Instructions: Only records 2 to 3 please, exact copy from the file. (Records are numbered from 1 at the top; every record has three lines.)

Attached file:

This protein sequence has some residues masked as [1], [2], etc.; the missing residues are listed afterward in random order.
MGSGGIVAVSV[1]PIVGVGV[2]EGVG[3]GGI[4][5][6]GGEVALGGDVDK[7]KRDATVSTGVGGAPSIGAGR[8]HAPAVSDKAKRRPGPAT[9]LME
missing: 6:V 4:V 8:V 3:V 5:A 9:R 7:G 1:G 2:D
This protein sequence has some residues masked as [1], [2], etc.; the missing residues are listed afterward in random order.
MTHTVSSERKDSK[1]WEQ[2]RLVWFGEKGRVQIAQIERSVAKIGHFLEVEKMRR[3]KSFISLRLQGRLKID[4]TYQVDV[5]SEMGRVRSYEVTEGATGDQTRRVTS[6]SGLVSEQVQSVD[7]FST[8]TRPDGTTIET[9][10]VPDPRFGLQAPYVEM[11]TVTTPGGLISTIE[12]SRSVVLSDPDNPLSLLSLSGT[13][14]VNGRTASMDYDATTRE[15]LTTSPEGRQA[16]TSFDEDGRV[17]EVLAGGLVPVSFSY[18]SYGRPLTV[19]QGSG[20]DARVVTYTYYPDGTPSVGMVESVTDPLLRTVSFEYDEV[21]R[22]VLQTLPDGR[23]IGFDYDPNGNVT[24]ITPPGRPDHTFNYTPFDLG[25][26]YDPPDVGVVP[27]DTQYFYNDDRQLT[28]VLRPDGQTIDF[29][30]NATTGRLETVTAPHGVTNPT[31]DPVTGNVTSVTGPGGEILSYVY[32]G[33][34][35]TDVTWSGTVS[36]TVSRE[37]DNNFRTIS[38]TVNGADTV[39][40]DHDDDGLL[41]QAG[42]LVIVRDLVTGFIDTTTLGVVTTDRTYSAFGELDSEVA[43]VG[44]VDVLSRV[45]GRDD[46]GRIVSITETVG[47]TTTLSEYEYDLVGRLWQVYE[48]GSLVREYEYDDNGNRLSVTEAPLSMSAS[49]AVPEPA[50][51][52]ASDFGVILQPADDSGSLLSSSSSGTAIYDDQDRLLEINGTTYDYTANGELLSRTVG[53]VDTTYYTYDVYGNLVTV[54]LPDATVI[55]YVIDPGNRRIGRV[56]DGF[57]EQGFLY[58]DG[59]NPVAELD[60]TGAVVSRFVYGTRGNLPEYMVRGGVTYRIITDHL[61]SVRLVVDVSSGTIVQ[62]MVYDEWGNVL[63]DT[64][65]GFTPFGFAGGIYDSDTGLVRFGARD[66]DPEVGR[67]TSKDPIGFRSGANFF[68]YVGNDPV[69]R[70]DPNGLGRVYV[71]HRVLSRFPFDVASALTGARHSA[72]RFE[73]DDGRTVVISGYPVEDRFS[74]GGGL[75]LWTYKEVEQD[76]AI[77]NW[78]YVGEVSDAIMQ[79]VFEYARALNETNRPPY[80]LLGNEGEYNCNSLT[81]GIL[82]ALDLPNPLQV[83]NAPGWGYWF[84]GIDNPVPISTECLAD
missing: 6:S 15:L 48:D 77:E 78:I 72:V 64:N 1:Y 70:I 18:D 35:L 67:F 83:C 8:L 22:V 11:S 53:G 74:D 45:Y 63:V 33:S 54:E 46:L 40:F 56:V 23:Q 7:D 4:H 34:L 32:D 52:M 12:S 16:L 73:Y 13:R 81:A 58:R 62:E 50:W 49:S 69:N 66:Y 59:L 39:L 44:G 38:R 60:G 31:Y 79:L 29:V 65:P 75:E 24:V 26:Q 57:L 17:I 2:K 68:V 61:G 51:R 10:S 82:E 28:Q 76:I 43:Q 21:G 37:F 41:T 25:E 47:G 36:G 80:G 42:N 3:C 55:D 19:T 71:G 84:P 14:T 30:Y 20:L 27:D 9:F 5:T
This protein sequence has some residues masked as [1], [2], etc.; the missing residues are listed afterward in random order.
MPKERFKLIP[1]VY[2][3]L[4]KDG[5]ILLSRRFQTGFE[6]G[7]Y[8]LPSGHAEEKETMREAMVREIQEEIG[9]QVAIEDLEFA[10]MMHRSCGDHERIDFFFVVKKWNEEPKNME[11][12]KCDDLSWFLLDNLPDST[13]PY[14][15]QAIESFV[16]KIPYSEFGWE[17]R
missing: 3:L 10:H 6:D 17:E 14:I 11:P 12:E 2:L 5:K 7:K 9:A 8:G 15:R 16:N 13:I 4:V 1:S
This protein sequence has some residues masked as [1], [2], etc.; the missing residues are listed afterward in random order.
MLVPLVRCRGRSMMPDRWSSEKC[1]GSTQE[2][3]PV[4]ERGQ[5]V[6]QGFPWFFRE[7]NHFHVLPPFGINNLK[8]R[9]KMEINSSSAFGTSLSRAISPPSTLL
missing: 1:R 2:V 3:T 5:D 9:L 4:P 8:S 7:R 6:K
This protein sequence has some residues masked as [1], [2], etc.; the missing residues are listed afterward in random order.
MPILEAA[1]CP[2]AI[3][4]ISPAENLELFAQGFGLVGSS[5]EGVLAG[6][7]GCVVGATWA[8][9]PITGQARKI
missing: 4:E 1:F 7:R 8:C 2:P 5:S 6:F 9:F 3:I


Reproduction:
This protein sequence has some residues masked as [1], [2], etc.; the missing residues are listed afterward in random order.
MTHTVSSERKDSK[1]WEQ[2]RLVWFGEKGRVQIAQIERSVAKIGHFLEVEKMRR[3]KSFISLRLQGRLKID[4]TYQVDV[5]SEMGRVRSYEVTEGATGDQTRRVTS[6]SGLVSEQVQSVD[7]FST[8]TRPDGTTIET[9][10]VPDPRFGLQAPYVEM[11]TVTTPGGLISTIE[12]SRSVVLSDPDNPLSLLSLSGT[13][14]VNGRTASMDYDATTRE[15]LTTSPEGRQA[16]TSFDEDGRV[17]EVLAGGLVPVSFSY[18]SYGRPLTV[19]QGSG[20]DARVVTYTYYPDGTPSVGMVESVTDPLLRTVSFEYDEV[21]R[22]VLQTLPDGR[23]IGFDYDPNGNVT[24]ITPPGRPDHTFNYTPFDLG[25][26]YDPPDVGVVP[27]DTQYFYNDDRQLT[28]VLRPDGQTIDF[29][30]NATTGRLETVTAPHGVTNPT[31]DPVTGNVTSVTGPGGEILSYVY[32]G[33][34][35]TDVTWSGTVS[36]TVSRE[37]DNNFRTIS[38]TVNGADTV[39][40]DHDDDGLL[41]QAG[42]LVIVRDLVTGFIDTTTLGVVTTDRTYSAFGELDSEVA[43]VG[44]VDVLSRV[45]GRDD[46]GRIVSITETVG[47]TTTLSEYEYDLVGRLWQVYE[48]GSLVREYEYDDNGNRLSVTEAPLSMSAS[49]AVPEPA[50][51][52]ASDFGVILQPADDSGSLLSSSSSGTAIYDDQDRLLEINGTTYDYTANGELLSRTVG[53]VDTTYYTYDVYGNLVTV[54]LPDATVI[55]YVIDPGNRRIGRV[56]DGF[57]EQGFLY[58]DG[59]NPVAELD[60]TGAVVSRFVYGTRGNLPEYMVRGGVTYRIITDHL[61]SVRLVVDVSSGTIVQ[62]MVYDEWGNVL[63]DT[64][65]GFTPFGFAGGIYDSDTGLVRFGARD[66]DPEVGR[67]TSKDPIGFRSGANFF[68]YVGNDPV[69]R[70]DPNGLGRVYV[71]HRVLSRFPFDVASALTGARHSA[72]RFE[73]DDGRTVVISGYPVEDRFS[74]GGGL[75]LWTYKEVEQD[76]AI[77]NW[78]YVGEVSDAIMQ[79]VFEYARALNETNRPPY[80]LLGNEGEYNCNSLT[81]GIL[82]ALDLPNPLQV[83]NAPGWGYWF[84]GIDNPVPISTECLAD
missing: 6:S 15:L 48:D 77:E 78:I 72:V 64:N 1:Y 70:I 18:D 35:L 67:F 83:C 8:L 22:V 11:S 53:G 74:D 45:Y 63:V 33:S 54:E 46:L 40:F 56:V 23:Q 7:D 4:H 34:L 32:D 52:M 12:S 16:L 73:Y 13:R 81:A 58:R 62:E 50:W 49:S 69:N 66:Y 59:L 39:L 44:G 38:R 60:G 31:Y 79:L 29:V 65:P 75:E 24:V 26:Q 57:L 17:I 2:K 68:V 61:G 51:R 10:S 82:E 28:Q 76:I 43:Q 21:G 37:F 41:T 25:E 47:G 36:G 80:G 42:N 3:C 55:D 19:T 71:G 84:P 14:T 30:Y 20:L 27:D 9:F 5:T
This protein sequence has some residues masked as [1], [2], etc.; the missing residues are listed afterward in random order.
MPKERFKLIP[1]VY[2][3]L[4]KDG[5]ILLSRRFQTGFE[6]G[7]Y[8]LPSGHAEEKETMREAMVREIQEEIG[9]QVAIEDLEFA[10]MMHRSCGDHERIDFFFVVKKWNEEPKNME[11][12]KCDDLSWFLLDNLPDST[13]PY[14][15]QAIESFV[16]KIPYSEFGWE[17]R
missing: 3:L 10:H 6:D 17:E 14:I 11:P 12:E 2:L 5:K 7:K 9:A 8:G 15:R 16:N 13:I 4:V 1:S